We've noticed he listens well when it's storytime.

Authors

Hilary Robinson

Hilary Robinson

Hilary Robinson is an award-winning radio producer, author and feature writer. The author of over forty books for children, including the Mixed Up Fairy Tales (Hodder Children’s Books) and The Big Book of Magical Mix Ups, illustrated by Nick Sharratt (Scholastic). Her books have been translated into a number of languages and are published all over the world. Hilary was born in Devon and brought up in Nigeria and England. She now lives in Yorkshire with her family. As well as a writer and radio producer, Hilary is the patron of The Children’s University, a national organisation that provides 7-14 year olds with exciting and innovative learning activities and experiences outside of school. Further information about Hilary and her previous books can be found on her website: www.hilaryrobinson.co.uk

Mandy Stanley

Mandy Stanley

Mandy Stanley is an award winning illustrator and originally trained for a career in the fashion industry designing baby wear, toys and nursery products before discovering her passion for writing and illustrating children's books. Moving into book illustration, Mandy has also created original stories such as What Do You Do? and Who Tickled Tilly?, which she pairs with her whimsical illustrations. Mandy is perhaps best known though, both here in Britain and in the States, for her popular picture-book series featuring a curious young rabbit named Lettice, which includes Lettice, the Dancing Rabbit, The Bridesmaid, A Christmas Wish, The Flying Rabbit, The Birthday Party and The Ice Princess. More information about Mandy and her previous work can be found on her website: www.mandystanley.com

Resources

Winston's Wish

Winston’s Wish

Winston’s Wish is the leading childhood bereavement charity in the UK, offering practical support and services to families and professionals and anyone concerned about a grieving child. Over 500 children a year receive in-depth help from the charity, whilst their dedicated helpline supports around 3,500 families and professionals, benefiting an estimated 7000 children.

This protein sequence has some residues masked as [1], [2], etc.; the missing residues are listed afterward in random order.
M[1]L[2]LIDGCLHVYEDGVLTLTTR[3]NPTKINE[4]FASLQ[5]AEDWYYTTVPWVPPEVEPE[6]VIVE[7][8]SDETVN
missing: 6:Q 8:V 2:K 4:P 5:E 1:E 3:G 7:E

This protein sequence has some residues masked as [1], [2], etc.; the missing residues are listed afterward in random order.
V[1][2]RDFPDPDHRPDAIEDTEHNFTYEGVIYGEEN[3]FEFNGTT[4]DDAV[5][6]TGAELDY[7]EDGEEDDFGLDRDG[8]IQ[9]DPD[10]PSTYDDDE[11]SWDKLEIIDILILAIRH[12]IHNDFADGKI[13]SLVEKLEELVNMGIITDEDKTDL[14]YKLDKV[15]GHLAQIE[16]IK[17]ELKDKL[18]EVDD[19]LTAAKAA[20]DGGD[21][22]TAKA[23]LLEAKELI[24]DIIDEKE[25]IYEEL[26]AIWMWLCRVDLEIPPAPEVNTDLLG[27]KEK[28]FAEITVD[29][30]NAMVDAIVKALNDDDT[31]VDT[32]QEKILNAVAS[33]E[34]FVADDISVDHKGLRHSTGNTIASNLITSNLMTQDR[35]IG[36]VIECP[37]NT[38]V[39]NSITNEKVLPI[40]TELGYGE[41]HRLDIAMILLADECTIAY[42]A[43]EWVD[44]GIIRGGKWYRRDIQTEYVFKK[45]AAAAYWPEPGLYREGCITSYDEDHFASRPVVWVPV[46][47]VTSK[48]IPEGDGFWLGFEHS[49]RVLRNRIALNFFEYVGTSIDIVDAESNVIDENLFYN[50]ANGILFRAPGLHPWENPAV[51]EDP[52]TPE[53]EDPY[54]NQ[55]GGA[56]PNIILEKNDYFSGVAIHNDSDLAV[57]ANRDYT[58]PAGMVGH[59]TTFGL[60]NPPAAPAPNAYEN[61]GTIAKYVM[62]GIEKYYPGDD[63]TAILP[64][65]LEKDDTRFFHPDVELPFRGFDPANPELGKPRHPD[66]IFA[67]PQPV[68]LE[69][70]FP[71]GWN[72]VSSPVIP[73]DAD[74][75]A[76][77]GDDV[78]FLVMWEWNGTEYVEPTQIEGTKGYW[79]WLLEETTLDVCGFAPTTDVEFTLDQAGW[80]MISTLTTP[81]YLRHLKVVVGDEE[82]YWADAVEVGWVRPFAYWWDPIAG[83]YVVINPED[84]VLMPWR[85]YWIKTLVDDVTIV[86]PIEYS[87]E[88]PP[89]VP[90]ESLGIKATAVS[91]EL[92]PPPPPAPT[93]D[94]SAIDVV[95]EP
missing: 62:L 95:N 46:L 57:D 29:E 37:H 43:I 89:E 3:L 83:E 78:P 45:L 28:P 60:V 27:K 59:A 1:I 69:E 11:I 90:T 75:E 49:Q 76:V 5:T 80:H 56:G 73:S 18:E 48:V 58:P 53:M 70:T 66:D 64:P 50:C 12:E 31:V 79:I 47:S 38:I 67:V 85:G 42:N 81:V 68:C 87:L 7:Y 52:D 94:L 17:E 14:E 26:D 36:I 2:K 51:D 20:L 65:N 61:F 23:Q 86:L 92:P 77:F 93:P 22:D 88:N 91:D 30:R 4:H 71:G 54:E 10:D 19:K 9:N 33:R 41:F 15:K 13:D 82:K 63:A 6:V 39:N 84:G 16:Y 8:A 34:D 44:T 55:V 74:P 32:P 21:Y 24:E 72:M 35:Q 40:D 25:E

Website: Winston’s Wish

Childhood Bereavement Network

The Childhood Bereavement Network

According to the Childhood Bereavement Network, all schools will be affected by bereavement at some point. A survey of primary schools in Hull found that over 70% had a child on roll who had been bereaved of someone important to them in the last two years.

Website: The Childhood Bereavement Network

Child Bereavement Charity logo

Child Bereavement Charity

The Child Bereavement Charity (CBC) is the UK’s leading charity that supports families and educates professionals both when a child dies and when a child is bereaved. Currently the charity trains around 5,000 professionals each year across health care, social care, education, the emergency services and the voluntary sector. It also provides a national support and information service, award-winning resources, an interactive website with an online forum for bereaved families, and Buckinghamshire-based family bereavement support.

We think it is excellent for pre-schools and infant schools and the only book we know of that addresses the death of a teacher.

Website: Child Bereavement Charity

Rick Wakeman

All Things Bright and Beautiful

The Copper Tree story makes reference to the popular “All Things Bright And Beautiful” and during a few minutes of reflection, after they learn of their teacher’s death, the children are comforted by a piano arrangement of the tune.  We are grateful to Rick Wakeman  who has so kindly given us permission to include this beautiful arrangement on our website.  It comes from his CD/DVD  Amazing Grace and you can buy it from iTunes.

Distribution & Trade

Main Distribution

Distribution for all Strauss House Production books is handled by York Publishing. Please contact Nerys Spofforth for all trade and distribution queries.